“When I was very young, watching TV and watching how where I was from was represented, I always thought it was very violent and it was very male,” says Derry Girls writer Lisa McGee.
The woman behind Channel 4’s smash hit comedy about a troop of teenage girls (and a boy) growing up in the Northern Irish city is well used to seeing her hometown portrayed on screen. There have been countless films and TV shows about the conflict that raged there throughout the 1970s, 80s and 90s, but when it came to writing her own coming-of-age tale McGee was determined to tell a new side of the story.
“I hadn’t seen anything, even within The Troubles films and things like that, that really gave an accurate representation of what a real woman was even like,” she tells RadioTimes.com. That’s why, when she set about writing the six-part comedy, she was determined to show the humour, warmth and strength of the city’s communities and represent the kind of “amazing women” who she felt had yet to be seen on screen.
“It’s so true. Derry is definitely a very female strong city,” adds the show’s leading lady, Saoirse Jackson. The Derry-born actress, who plays idealistic teenager Erin Quinn, says it’s thanks in no small part to the impact of the shirt factory industry that kept them in work throughout the Troubles. “A lot of men weren’t working and a lot of women were, so it sort of bled that mentality down through the next couple of generations.”
Jackson, who is currently starring in The Ferryman on London’s West End, thinks it’s “fantastic” to have a TV series that offers an alternative to the violent images and grim reports that dominated news packages about Northern Ireland in the past.
“I had such a brilliant upbringing in Derry and it definitely has this culture where everybody, as it says at the start of episode one, in Derry everybody knows everybody and everybody knows everything about everybody,” she explains. “That really is true and as a teenager you can’t get away with anything, you’ll always be spotted and someone’s mammy will always get back to someone’s mammy. It’s great to tell that side of Derry.”
The actress – who was quite young during the early 90s – has some memories of army checkpoints and soldiers patrolling the streets during her early childhood, but she recalls her parents acting casually in situations that may have caused alarm to those who hadn’t grown up in the city.
“Being from Derry, when I first moved to England, people’s perception of my city, I couldn’t believe it,” she says, referring in particular to those who thought bomb threats, armed raids and army patrols on the streets were still everyday occurrences. “It just absolutely blew my mind so it’s great for Derry to get its own TV programme and it’s also great to celebrate on the back of that how far we’ve come now as a city and how much we have to offer. It’s brilliant, and also we remind ourselves of what it was like then.”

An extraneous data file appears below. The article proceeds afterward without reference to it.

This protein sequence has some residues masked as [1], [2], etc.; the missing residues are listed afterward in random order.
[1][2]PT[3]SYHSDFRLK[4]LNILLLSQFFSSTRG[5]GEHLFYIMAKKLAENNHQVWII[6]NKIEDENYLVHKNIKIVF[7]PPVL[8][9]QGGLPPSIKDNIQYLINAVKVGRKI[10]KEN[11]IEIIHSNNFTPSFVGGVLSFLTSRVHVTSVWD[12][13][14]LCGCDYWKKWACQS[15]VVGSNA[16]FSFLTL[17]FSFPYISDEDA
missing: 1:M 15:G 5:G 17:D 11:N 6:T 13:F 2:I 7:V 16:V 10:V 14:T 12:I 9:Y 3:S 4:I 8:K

The political conflict does dominate the girls’ daily lives from time to time. Bomb scares put paid to sun bed appointments, a “wee Provo” sprays rifles on Mary’s good gable wall, and the girls find themselves stuck in the middle of an Orange Order march as they’re trying to escape Derry on July 12th, the annual Orange Order celebration of William of Orange’s victory at the Battle of The Boyne in 1690.
“We were in Belfast filming on July 12th and I’d never seen it before and I was so shocked,” says Louisa Harland. The actress, who plays cousin Orla, grew up in Dublin and says she learned a lot about the conflict that raged just across the border while making the series. “You know about it, you hear about it, but I, honestly, I couldn’t believe it. At the march, I was gobsmacked at the whole thing and how real it was. I feel like I learned so much more about the Troubles. Even though it doesn’t focus on it, I learned a lot.”
But the fact that McGee leaves the violence mostly on the periphery and gives the girls’ personal troubles priority in each episode has proven pivotal to the show’s success.
“I think it’s great to have a TV show just centred around young women and their thoughts and what’s important to them” says Jackson. “It’s not about chasing after boys, it’s not about the political element of The Troubles, it’s just about teenage girls and how they felt at the time, and what was important to them.”
Derry Girls continues on Channel 4 on Thursday nights at 10pm
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